The Death Literacy Index
A WORLD FIRST.
The Blue Mountains is the first community in the world to be invited to measure and understand our death literacy. The Death literacy Index will tell us who we are and what we have as a community when it comes to caring for people at end of life, and show us ways in which to move forward. It is available to us as a result of the ‘Our Compassionate Community’ partnership between The Nepean Blue Mountains Primary Health Network, The GroundSwell Project and Western Sydney University.
For the results of the survey to be useful to us locally, we need to get as many people as possible to complete the survey. It will take you approximately 15 minutes to complete it. We need your help to spread the word too.
Click the button below to take the survey now, it will take you to the universities confidential survey site.
About the Index:
Western Sydney University and The Groundswell Project have partnered to build on existing research and practice relationships to develop a benchmarking tool to measure death literacy. The Death Literacy Index will provide a population-based measure of death literacy which will enable us to a) determine current levels of death literacy at whole of population and local levels and b) measure the impact of local and wide-scale initiatives.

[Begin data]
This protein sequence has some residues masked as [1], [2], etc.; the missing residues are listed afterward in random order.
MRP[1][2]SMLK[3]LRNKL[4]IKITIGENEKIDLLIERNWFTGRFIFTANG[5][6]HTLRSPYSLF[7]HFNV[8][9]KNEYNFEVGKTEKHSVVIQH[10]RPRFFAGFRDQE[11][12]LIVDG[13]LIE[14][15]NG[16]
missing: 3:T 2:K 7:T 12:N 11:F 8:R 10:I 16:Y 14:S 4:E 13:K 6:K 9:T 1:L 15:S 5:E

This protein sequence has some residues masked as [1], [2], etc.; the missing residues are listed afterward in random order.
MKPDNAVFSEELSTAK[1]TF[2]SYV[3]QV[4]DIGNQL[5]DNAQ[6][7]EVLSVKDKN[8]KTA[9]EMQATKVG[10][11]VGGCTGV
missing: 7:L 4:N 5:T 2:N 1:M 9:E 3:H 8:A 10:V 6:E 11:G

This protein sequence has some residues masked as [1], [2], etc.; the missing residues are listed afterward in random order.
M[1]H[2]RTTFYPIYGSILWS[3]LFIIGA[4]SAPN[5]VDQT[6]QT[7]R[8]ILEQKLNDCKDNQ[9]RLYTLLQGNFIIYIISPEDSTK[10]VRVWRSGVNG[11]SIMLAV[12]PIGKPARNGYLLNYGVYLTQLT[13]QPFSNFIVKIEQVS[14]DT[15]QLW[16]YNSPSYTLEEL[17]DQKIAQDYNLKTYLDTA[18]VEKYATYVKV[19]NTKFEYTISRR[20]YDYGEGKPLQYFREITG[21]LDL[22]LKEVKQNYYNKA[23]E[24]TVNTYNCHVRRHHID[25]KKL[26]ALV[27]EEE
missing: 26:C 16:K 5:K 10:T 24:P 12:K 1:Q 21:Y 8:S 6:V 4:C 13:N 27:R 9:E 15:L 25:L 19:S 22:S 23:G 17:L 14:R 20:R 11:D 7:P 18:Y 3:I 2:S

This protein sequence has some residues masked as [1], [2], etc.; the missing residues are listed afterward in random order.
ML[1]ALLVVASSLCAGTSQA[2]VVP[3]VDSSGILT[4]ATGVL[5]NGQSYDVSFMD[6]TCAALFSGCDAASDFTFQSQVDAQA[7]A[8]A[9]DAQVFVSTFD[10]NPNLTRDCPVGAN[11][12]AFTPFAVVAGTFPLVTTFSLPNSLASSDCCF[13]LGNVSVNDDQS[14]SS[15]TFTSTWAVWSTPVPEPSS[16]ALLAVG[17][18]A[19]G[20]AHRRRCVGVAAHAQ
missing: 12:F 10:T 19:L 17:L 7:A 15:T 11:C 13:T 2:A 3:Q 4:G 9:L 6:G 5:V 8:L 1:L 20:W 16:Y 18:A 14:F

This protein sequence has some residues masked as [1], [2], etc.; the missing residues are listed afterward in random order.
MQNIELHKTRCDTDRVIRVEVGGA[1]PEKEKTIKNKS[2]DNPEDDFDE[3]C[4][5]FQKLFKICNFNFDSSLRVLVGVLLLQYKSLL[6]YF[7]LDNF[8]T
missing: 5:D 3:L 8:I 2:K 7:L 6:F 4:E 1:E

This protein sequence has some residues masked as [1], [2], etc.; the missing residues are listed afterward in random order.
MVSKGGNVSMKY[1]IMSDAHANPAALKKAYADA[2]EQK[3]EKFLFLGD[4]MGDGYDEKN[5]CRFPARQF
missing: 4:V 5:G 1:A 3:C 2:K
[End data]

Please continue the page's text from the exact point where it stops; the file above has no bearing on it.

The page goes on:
Death literacy is knowledge about, and understanding of, the death system. The resulting skills strengthen individual and community capacity to take action and care for one another at times of dying, death, loss and grief. It is part of the new public health framework in which citizens are central to decision-making about, and access to, end of life and death care options. Death literacy has four components; skills, knowledge, experiential learning and social action and all provide a framework for behavioural and systemic change. Compassionate communities recognise that illness, ageing, dying, death, and loss are social processes.
Compassionate communities develop and implement social networks, social spaces, social policies, social conduct and services that support people through the many hours, days, weeks, months and sometimes years of living with a life-threatening or life limiting illness, ageing, grief and bereavement, and long-term caregiving.
The GroundSwell Project has received funding for this research from The Wicking Trust and has partnered with Western Sydney University to develop the DLI. The broader research team also includes researchers from Queensland University of Technology and La Trobe University. This study has received ethical approval from Western Sydney University Human Research Ethics Committee H12185.